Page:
As I mull it over, I suppose it was my introduction to empathy. At this young age, I had never heard of anyone being so emotionally distraught that they would cry so hard to draw blood.  I found his flashback story about this so out of the blue. I thought the interview would be primarily showcasing is comic flair. Instead, there was a small glimpse into his personal life. In my mind’s eye, I pictured him as a small boy, with crimson tears streaming down his face. I could actually feel the corners of my eyes hurting from the imagined pressure. I felt very sorry for him having gone through this, because I knew I wouldn't want this to happen to me—epitomizing the very meaning of empathy. 

Sunday, March 9, 2014

A Jazz Sky

Many a time when I’m stuck in traffic, I look up and name the sky by its characteristics.  With the rain storms we've been having recently, I've been calling it a Mottled Sky--the clouds have been bubbly mixes of charcoal and pale grays. Some past afternoons, as the sun is setting, the color of the sky is painted with light blues, smoky pinks and iridescent purples. These times, I named it an Eye Shadow Sky.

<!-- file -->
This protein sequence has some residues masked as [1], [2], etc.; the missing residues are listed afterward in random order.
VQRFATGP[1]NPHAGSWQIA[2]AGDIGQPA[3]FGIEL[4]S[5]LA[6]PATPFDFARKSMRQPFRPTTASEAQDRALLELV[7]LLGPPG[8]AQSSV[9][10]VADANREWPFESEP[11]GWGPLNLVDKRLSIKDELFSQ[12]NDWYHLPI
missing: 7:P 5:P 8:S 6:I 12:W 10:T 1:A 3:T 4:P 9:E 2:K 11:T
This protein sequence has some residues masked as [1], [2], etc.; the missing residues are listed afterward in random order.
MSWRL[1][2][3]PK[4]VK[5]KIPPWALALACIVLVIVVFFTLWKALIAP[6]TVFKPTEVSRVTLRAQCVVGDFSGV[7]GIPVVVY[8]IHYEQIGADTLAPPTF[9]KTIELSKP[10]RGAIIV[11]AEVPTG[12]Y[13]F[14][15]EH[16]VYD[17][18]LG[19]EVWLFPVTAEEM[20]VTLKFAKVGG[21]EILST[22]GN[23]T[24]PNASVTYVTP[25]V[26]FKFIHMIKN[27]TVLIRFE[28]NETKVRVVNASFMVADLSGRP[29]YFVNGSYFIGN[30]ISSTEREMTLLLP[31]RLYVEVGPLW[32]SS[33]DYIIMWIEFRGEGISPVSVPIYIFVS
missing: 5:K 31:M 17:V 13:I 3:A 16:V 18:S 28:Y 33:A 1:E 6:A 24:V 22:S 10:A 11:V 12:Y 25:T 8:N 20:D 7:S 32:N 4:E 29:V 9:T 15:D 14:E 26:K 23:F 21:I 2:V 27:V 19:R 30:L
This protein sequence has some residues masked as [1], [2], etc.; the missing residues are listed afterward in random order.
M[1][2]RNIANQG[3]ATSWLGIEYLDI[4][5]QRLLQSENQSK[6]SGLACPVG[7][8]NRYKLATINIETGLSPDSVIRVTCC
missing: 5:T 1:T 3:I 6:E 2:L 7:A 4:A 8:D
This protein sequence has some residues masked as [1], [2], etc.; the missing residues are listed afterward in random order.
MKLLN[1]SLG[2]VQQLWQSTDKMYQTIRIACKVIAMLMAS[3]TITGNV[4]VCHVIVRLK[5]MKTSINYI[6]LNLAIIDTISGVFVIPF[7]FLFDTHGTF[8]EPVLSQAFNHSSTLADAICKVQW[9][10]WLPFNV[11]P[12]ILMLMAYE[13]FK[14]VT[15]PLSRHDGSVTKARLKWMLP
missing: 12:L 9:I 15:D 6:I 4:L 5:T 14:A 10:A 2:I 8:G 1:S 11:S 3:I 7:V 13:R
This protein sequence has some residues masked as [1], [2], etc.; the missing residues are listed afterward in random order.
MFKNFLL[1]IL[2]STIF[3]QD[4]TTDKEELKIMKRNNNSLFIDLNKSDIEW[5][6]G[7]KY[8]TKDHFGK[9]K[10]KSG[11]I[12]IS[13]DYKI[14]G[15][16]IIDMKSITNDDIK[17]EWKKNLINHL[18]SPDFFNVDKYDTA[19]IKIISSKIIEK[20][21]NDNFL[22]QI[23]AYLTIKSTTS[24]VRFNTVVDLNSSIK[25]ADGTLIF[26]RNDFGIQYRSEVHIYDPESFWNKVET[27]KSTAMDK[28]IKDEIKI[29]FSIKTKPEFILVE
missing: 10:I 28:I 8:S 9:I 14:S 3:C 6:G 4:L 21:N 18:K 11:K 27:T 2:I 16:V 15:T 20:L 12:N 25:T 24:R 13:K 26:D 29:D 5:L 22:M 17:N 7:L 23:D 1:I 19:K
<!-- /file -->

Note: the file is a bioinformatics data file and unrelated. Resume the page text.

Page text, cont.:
My favorite is a Jazz Sky—that involves fluffy, cottony clouds and a sparkling azure sky.  I came up with this name a few years back completely by accident. On our weekend drives before our son was born, my husband and I couldn't agree on a radio station.  My preference was (and still is) Smooth Jazz, like Spyro Gyra or the Rippingtons.  My husband believes there are two kinds of music to listen to while he’s in the car: Country and Western-- take your pick! Though Country Western music is not my first choice, I do enjoy it; however, my husband thinks Smooth Jazz involves tuning instruments and playing the same chords over, and over, and over again.

One day, as we were driving, the weather was not stormy any more. A welcoming blue sky with white clouds was upon us. It felt great not having the cold rain pelt us and wanted to hear some Smooth Jazz to match the mood. I slipped in a Spyro Gyra CD in the player; the uplifting and tropical Morning Dance filled the speakers. My husband asked me why I switched the music and I announced with gusto, “It’s a Jazz Sky!” He smiled and from then on out, if the day had this Jazz Sky, I had a free pass to play Smooth Jazz. Sometimes, I would try to be sneaky and convince him that a sunny day with wispy clouds counted towards a Jazz Sky.  Alas, the criteria had been determined and George Jones ruled the airwaves that day!